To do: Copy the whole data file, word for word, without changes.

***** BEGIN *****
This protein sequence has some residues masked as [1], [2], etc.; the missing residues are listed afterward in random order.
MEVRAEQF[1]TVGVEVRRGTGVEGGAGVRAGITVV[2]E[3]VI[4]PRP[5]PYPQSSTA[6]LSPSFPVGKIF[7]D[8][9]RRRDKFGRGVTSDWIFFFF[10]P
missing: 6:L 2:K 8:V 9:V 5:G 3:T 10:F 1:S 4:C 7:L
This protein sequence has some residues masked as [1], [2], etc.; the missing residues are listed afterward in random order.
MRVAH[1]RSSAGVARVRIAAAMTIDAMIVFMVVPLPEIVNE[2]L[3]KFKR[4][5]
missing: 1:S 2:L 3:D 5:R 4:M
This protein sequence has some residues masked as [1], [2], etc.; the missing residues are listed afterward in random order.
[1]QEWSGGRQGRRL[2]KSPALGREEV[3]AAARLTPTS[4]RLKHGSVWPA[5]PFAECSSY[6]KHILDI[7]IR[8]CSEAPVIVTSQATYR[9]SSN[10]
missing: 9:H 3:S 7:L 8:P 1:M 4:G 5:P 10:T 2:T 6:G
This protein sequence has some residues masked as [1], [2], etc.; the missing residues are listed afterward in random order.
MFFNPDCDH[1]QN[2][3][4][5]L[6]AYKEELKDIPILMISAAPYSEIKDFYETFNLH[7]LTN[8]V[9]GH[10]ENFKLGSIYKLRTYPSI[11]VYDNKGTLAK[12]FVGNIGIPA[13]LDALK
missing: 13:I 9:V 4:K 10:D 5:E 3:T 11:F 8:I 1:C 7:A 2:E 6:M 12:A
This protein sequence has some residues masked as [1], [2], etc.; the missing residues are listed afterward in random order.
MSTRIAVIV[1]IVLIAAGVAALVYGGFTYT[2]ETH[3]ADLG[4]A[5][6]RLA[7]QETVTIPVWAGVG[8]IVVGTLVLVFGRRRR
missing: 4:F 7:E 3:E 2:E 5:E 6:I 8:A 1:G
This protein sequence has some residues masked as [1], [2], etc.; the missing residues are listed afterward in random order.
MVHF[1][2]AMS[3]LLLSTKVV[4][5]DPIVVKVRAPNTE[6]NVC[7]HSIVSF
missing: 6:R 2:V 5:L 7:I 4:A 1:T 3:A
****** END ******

This protein sequence has some residues masked as [1], [2], etc.; the missing residues are listed afterward in random order.
MEVRAEQF[1]TVGVEVRRGTGVEGGAGVRAGITVV[2]E[3]VI[4]PRP[5]PYPQSSTA[6]LSPSFPVGKIF[7]D[8][9]RRRDKFGRGVTSDWIFFFF[10]P
missing: 6:L 2:K 8:V 9:V 5:G 3:T 10:F 1:S 4:C 7:L
This protein sequence has some residues masked as [1], [2], etc.; the missing residues are listed afterward in random order.
MRVAH[1]RSSAGVARVRIAAAMTIDAMIVFMVVPLPEIVNE[2]L[3]KFKR[4][5]
missing: 1:S 2:L 3:D 5:R 4:M
This protein sequence has some residues masked as [1], [2], etc.; the missing residues are listed afterward in random order.
[1]QEWSGGRQGRRL[2]KSPALGREEV[3]AAARLTPTS[4]RLKHGSVWPA[5]PFAECSSY[6]KHILDI[7]IR[8]CSEAPVIVTSQATYR[9]SSN[10]
missing: 9:H 3:S 7:L 8:P 1:M 4:G 5:P 10:T 2:T 6:G
This protein sequence has some residues masked as [1], [2], etc.; the missing residues are listed afterward in random order.
MFFNPDCDH[1]QN[2][3][4][5]L[6]AYKEELKDIPILMISAAPYSEIKDFYETFNLH[7]LTN[8]V[9]GH[10]ENFKLGSIYKLRTYPSI[11]VYDNKGTLAK[12]FVGNIGIPA[13]LDALK
missing: 13:I 9:V 4:K 10:D 5:E 3:T 11:F 8:I 1:C 7:A 2:E 6:M 12:A
This protein sequence has some residues masked as [1], [2], etc.; the missing residues are listed afterward in random order.
MSTRIAVIV[1]IVLIAAGVAALVYGGFTYT[2]ETH[3]ADLG[4]A[5][6]RLA[7]QETVTIPVWAGVG[8]IVVGTLVLVFGRRRR
missing: 4:F 7:E 3:E 2:E 5:E 6:I 8:A 1:G
This protein sequence has some residues masked as [1], [2], etc.; the missing residues are listed afterward in random order.
MVHF[1][2]AMS[3]LLLSTKVV[4][5]DPIVVKVRAPNTE[6]NVC[7]HSIVSF
missing: 6:R 2:V 5:L 7:I 4:A 1:T 3:A